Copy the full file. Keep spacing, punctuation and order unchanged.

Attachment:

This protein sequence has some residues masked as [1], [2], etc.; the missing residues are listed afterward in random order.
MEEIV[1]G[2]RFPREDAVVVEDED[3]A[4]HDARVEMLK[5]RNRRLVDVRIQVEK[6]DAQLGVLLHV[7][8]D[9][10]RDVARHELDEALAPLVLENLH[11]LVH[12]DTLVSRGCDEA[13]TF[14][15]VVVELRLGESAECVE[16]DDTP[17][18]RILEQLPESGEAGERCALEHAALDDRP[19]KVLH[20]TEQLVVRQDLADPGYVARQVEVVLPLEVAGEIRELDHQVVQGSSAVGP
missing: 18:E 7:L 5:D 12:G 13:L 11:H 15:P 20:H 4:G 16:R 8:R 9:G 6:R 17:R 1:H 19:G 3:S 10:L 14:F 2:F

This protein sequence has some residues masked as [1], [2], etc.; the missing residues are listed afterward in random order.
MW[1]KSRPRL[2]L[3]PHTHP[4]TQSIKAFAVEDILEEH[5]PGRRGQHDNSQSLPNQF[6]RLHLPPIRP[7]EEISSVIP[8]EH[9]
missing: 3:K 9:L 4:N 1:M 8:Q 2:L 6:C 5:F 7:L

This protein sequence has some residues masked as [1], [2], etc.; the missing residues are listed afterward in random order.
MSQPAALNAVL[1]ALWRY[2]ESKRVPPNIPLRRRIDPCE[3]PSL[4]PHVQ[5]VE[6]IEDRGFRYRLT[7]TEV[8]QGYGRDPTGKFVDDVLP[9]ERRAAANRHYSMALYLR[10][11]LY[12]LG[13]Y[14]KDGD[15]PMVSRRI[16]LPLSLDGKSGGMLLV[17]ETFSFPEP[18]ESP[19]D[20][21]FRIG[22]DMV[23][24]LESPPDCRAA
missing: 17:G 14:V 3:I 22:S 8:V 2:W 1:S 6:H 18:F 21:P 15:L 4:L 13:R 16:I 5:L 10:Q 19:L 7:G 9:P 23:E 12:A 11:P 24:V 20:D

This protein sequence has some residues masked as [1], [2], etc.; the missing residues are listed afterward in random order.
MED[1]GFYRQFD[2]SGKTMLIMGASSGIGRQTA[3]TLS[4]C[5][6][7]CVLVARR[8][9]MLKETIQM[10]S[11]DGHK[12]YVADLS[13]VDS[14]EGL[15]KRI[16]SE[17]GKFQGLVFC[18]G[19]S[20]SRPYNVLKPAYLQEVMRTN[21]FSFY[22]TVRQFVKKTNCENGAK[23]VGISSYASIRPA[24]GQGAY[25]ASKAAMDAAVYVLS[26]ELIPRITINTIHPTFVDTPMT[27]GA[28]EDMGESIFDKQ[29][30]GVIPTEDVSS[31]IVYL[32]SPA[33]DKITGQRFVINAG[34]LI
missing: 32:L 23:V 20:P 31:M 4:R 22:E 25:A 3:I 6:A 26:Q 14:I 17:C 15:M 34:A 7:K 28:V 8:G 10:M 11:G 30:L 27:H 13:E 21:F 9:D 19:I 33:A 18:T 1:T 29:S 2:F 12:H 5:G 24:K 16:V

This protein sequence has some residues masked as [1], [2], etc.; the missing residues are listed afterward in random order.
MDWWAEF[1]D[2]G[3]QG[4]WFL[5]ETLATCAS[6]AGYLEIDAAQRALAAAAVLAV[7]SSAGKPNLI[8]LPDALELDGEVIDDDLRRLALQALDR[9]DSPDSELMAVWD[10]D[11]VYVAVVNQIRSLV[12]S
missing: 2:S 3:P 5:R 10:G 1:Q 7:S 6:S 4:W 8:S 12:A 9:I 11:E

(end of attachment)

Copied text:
This protein sequence has some residues masked as [1], [2], etc.; the missing residues are listed afterward in random order.
MEEIV[1]G[2]RFPREDAVVVEDED[3]A[4]HDARVEMLK[5]RNRRLVDVRIQVEK[6]DAQLGVLLHV[7][8]D[9][10]RDVARHELDEALAPLVLENLH[11]LVH[12]DTLVSRGCDEA[13]TF[14][15]VVVELRLGESAECVE[16]DDTP[17][18]RILEQLPESGEAGERCALEHAALDDRP[19]KVLH[20]TEQLVVRQDLADPGYVARQVEVVLPLEVAGEIRELDHQVVQGSSAVGP
missing: 18:E 7:L 5:D 12:G 13:L 11:H 15:P 20:H 4:G 16:R 8:R 9:G 6:R 17:R 1:H 19:G 3:S 10:L 14:F 2:F

This protein sequence has some residues masked as [1], [2], etc.; the missing residues are listed afterward in random order.
MW[1]KSRPRL[2]L[3]PHTHP[4]TQSIKAFAVEDILEEH[5]PGRRGQHDNSQSLPNQF[6]RLHLPPIRP[7]EEISSVIP[8]EH[9]
missing: 3:K 9:L 4:N 1:M 8:Q 2:L 6:C 5:F 7:L

This protein sequence has some residues masked as [1], [2], etc.; the missing residues are listed afterward in random order.
MSQPAALNAVL[1]ALWRY[2]ESKRVPPNIPLRRRIDPCE[3]PSL[4]PHVQ[5]VE[6]IEDRGFRYRLT[7]TEV[8]QGYGRDPTGKFVDDVLP[9]ERRAAANRHYSMALYLR[10][11]LY[12]LG[13]Y[14]KDGD[15]PMVSRRI[16]LPLSLDGKSGGMLLV[17]ETFSFPEP[18]ESP[19]D[20][21]FRIG[22]DMV[23][24]LESPPDCRAA
missing: 17:G 14:V 3:I 22:S 8:V 2:W 1:S 6:H 18:F 21:P 15:L 4:L 13:R 16:I 5:L 10:Q 19:L 7:G 9:P 23:E 12:A 11:P 24:V 20:D

This protein sequence has some residues masked as [1], [2], etc.; the missing residues are listed afterward in random order.
MED[1]GFYRQFD[2]SGKTMLIMGASSGIGRQTA[3]TLS[4]C[5][6][7]CVLVARR[8][9]MLKETIQM[10]S[11]DGHK[12]YVADLS[13]VDS[14]EGL[15]KRI[16]SE[17]GKFQGLVFC[18]G[19]S[20]SRPYNVLKPAYLQEVMRTN[21]FSFY[22]TVRQFVKKTNCENGAK[23]VGISSYASIRPA[24]GQGAY[25]ASKAAMDAAVYVLS[26]ELIPRITINTIHPTFVDTPMT[27]GA[28]EDMGESIFDKQ[29][30]GVIPTEDVSS[31]IVYL[32]SPA[33]DKITGQRFVINAG[34]LI
missing: 32:L 23:V 20:P 31:M 4:R 22:E 25:A 3:I 6:A 26:Q 14:I 17:C 15:M 34:A 7:K 28:V 8:G 10:M 11:G 30:L 27:H 13:E 21:F 9:D 19:I 33:A 18:T 1:T 29:S 2:F 12:H 5:G 24:K 16:V

This protein sequence has some residues masked as [1], [2], etc.; the missing residues are listed afterward in random order.
MDWWAEF[1]D[2]G[3]QG[4]WFL[5]ETLATCAS[6]AGYLEIDAAQRALAAAAVLAV[7]SSAGKPNLI[8]LPDALELDGEVIDDDLRRLALQALDR[9]DSPDSELMAVWD[10]D[11]VYVAVVNQIRSLV[12]S
missing: 2:S 3:P 5:R 10:G 1:Q 7:S 6:S 4:W 8:S 12:A 9:I 11:E